Bob Prosen is the author of Kiss Theory Goodbye and President and CEO of The Prosen Center for Business Advancement whose mission is to help business leaders rapidly increase performance, productivity and profits. He has been successfully teaching top business leaders how to apply his Five Attributes of Highly Profitable Companies.
Dear Office Politics,
Our department is dealing with reorganization and possibly position rollbacks as a result of budget cuts. We were told this week that 19 senior people will either have their positions eliminated or rolled back to a job level one step below their current positions. Therefore, people who have reached a certain level of success because of their hard work will in essence be demoted.
It has caused the rest of us to debate the decision. However, it has also begun a series of discussions about each person’s worth. Do they deserve the position to begin with or should they just be eliminated completely? It is a difficult situation. The purpose of these moves is to prevent budget cuts that would affect the rest of us. These people are basically being sacrificed for the good of the department and everyone seems to be throwing them under the bus. How do you deal with such discussions without alienating your co-workers?
OFFICE-POLITICS GUEST REPLY BY BOB PROSEN
Thanks so much for your email. What you are facing is never easy, but it may be the necessary and right thing to do if your company is going to survive. For companies that are facing reorganizations, rollbacks, and budget cuts, the bottom line solution always becomes a question of cost.
Based on what you shared in your email, your company plans to implement a combination of job elimination and demotion plans among upper level employees in order to buffer the bottom line. While the habitual practice of job cuts and reorganizations can have a devastating impact on company morale and culture, the process itself, when done sparingly, is often a necessary, and needed, step in shaping an effective, productive work force. When done properly and communicated effectively, the practice is consistent with achieving bottom line results, which should be every company’s ultimate goal. (One caveat, if a company has a history of layoffs and demotions, the problem may be poor leadership at the top.)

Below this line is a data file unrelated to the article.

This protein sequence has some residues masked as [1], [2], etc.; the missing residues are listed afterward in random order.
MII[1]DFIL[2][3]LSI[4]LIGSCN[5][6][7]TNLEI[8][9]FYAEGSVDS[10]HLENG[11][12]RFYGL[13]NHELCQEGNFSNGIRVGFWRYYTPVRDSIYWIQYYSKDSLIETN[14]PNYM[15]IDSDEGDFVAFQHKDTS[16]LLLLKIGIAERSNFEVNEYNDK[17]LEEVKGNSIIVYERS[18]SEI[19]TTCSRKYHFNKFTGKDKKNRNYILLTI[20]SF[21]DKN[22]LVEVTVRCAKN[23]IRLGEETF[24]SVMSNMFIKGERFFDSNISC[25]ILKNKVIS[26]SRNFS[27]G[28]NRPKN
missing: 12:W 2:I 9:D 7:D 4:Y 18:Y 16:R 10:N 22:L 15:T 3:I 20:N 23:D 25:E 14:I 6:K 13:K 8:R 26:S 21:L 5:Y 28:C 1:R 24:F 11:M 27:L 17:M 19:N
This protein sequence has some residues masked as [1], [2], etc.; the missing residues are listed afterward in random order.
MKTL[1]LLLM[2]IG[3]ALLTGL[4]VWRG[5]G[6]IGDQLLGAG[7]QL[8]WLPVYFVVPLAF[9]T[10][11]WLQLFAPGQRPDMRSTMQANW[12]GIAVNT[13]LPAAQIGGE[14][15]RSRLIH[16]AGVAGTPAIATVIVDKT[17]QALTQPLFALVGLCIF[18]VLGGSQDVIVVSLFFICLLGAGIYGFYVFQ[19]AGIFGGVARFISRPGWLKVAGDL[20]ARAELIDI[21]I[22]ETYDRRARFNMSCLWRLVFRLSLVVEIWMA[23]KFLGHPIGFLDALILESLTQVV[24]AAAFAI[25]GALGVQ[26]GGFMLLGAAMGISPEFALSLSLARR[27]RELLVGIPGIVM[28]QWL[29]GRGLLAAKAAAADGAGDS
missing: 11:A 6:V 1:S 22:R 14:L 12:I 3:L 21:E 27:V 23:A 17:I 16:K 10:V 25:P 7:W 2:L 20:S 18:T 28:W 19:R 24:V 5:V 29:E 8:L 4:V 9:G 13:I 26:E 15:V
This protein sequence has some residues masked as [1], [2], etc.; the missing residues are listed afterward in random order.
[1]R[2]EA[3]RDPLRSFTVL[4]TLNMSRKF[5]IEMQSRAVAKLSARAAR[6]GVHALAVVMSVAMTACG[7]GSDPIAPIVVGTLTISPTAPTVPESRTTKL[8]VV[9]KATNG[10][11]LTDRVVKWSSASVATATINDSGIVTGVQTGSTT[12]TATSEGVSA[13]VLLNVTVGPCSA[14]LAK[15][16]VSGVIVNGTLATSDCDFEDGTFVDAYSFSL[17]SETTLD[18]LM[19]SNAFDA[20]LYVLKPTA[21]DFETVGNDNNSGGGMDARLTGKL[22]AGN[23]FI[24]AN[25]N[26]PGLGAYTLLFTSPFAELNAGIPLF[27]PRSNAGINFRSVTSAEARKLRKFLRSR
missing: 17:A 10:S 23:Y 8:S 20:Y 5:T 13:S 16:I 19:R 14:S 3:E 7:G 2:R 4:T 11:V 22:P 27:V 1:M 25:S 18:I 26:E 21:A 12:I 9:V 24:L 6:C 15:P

If eliminating positions is the best alternative, there is no question that low performers must be the first to go. That decision is simple and fairly straightforward. However, demoting well-qualified and productive employees is another situation altogether. While this practice will provide the company a savings in salary costs, the trade-off is a marked decrease in morale. Faced with an increased workload due to a diminished workforce, those left (assumably your top tier performers) will not view rollbacks altruistically. From an organizational standpoint, if low performers have been let go and the company still needs to cut salary costs, it is often better to then exit good people, rather than demote, since it often stimulates those most qualified to seek employment elsewhere. Demoting top performers also creates a stigma and unnecessary hurdle that has to be overcome when searching for a new position. With the right attitude, the top tier performers may find that their exit turns out to be the proverbial silver lining in a dark cloud. Every employee should be given some counseling and support on how to make the transition to a new job.
You also asked, “How do you deal with such discussions without alienating your co-workers?” In dealing with co-workers, honesty is still the best policy. Clear and direct communication is key to quelling internal controversy and rumors that could detract from the company’s overall mission and objectives. In addition, as a senior leader all eyes will be on you, and it is important that you show support for corporate decisions, while empathizing with the personal anguish this upheaval is causing in people’s lives. Each person who is laid off or fired suffers a psychological blow. However, it will be easier for those affected to accept the tough decision if they have been honestly informed as to why it’s happening — and see that it’s necessary to stop the bleeding so that the corporate body survives.
Author – Kiss Theory Good Bye
The Prosen Center for Business Advancement